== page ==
Alvin Clay will be staying in the free world while he appeals his conviction. Since his federal trial on mortgage fraud charges in the summer of 2008, the Little Rock attorney has decisively proven that the government’s star witness perjured himself repeatedly under oath.
The evidence suggests that Donny McCuien and Ray Nealy conducted a small-time real estate scam and that Alvin Clay was duped along with a list of buyers and a variety of title and mortgage companies. (When all the dust settled, the buyers in these deals were defrauded of a grand total of $16,000). Two facts are now beyond dispute: (1) the government’s case against Clay was entirely dependent upon the testimony of Donny McCuien and (2) Donny McCuien isn’t credible under oath.
The government’s vindictive motivation in this case was exposed when Donny McCuien’s credibility began to unravel. Instead of moving to vacate Clay’s conviction, the government cut a sweetheart deal with yet-to-be-prosecuted Ray Nealy even though they had mountains of damning documentary evidence against the man and no meaningful evidence at all against Clay. The government couldn’t afford to put the now-discredited Donny McCuien on the stand.
All of this has placed federal judge Leon Holmes in a sticky position. Holmes didn’t want to embarrass the US Attorneys Office; but he didn’t think anyone should go to prison on the word of a character like Donny McCuien. What to do?
Judge Holmes has done everything he could do to minimize the damage without placing himself in an adversarial position with the long list of federal prosecutors associated with this case (he’s got to work with these people, after all). First, Holmes sentenced Clay to five months of federal prison time (it could have been five years). Second, he granted Clay’s motion for release pending appeal.
But Holmes didn’t stop there. Here is the text of yesterday’s release order:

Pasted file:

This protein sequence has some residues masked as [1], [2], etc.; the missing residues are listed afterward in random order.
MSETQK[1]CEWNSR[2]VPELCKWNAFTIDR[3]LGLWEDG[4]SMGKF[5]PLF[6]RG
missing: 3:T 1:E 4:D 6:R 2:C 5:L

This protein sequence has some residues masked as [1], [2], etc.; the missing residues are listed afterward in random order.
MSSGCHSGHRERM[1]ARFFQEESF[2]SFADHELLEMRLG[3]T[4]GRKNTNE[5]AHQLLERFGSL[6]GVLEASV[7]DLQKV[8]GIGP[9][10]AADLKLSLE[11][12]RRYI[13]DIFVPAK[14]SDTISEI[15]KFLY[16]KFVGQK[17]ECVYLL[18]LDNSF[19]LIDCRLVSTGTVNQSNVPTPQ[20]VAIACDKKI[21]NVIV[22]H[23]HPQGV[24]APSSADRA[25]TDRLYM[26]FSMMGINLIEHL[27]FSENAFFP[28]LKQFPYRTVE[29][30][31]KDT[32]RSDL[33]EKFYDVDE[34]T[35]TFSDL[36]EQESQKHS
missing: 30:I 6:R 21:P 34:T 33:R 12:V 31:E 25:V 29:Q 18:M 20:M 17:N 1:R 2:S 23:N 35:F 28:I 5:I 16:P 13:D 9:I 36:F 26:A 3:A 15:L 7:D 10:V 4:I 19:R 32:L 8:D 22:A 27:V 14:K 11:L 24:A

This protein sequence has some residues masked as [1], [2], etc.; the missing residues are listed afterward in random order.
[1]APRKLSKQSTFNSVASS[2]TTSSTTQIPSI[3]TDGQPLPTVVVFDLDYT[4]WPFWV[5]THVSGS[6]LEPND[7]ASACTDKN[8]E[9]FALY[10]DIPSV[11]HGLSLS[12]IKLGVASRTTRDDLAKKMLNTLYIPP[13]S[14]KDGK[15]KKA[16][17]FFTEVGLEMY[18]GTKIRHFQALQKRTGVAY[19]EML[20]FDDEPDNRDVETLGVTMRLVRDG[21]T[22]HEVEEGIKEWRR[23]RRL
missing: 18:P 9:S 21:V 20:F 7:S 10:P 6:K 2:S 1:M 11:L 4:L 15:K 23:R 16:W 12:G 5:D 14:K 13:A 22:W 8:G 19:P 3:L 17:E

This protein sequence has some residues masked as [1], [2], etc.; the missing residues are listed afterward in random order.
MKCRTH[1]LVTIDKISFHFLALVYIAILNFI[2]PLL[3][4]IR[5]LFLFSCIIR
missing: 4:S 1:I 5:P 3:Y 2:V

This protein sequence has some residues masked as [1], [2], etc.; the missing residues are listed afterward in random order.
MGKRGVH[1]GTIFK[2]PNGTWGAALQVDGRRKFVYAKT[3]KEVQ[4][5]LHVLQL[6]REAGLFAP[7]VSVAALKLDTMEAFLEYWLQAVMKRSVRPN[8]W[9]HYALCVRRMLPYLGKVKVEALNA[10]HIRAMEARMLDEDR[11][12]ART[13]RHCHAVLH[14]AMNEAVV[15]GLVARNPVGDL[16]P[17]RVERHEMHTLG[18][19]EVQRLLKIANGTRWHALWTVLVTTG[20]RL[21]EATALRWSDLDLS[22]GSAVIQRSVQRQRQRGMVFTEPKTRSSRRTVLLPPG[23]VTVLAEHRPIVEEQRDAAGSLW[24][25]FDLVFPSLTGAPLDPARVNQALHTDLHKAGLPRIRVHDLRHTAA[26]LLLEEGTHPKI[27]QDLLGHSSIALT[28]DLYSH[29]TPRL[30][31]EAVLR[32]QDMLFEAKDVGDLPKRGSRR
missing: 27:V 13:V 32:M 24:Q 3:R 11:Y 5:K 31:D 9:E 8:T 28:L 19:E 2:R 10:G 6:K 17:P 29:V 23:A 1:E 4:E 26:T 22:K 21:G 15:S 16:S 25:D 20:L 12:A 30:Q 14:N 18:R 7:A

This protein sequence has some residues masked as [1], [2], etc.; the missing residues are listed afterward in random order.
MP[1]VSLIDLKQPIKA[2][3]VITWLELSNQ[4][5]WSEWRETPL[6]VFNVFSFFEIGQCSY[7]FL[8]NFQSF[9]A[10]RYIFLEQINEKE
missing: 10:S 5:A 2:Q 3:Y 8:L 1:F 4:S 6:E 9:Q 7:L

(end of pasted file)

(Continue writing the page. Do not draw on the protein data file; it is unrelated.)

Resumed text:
Clay presents eight issues that he believes are close issues or issues that could go either way and which, if ruled upon by the court of appeals in his favor, could result in the reversal of the conviction or a new trial. See United States v. Powell, 761 F.2d 1227, 1230-31 (8th Cir. 1985). The Court agrees that some of the issues presented by Clay are close. The Court also agrees that if decided in favor of Clay, those issues could result in the reversal of the conviction or a new trial. (my emphasis)
This wording is reminiscent of the Texas Court of Criminal Appeal’s ruling on the first round of habeas writs filed in the Tulia cases. In effect, Holmes is signalling to the federal appeals court that they should give Alvin Clay’s case very careful attention.
Alvin Clay should be congratulated for his diligent pursuit of justice. But all is not well. As a convicted felon, Clay can no longer practice law. Furthermore, he and his family have been forced to invest their scant resources in an expensive legal fight.
But if Judge Holmes had refused Clay’s motion, the Little Rock attorney would have been checking into a federal detention facility in Montgomery, Alabama early next week. Now he is free to fight for his own freedom, and that’s very good news indeed!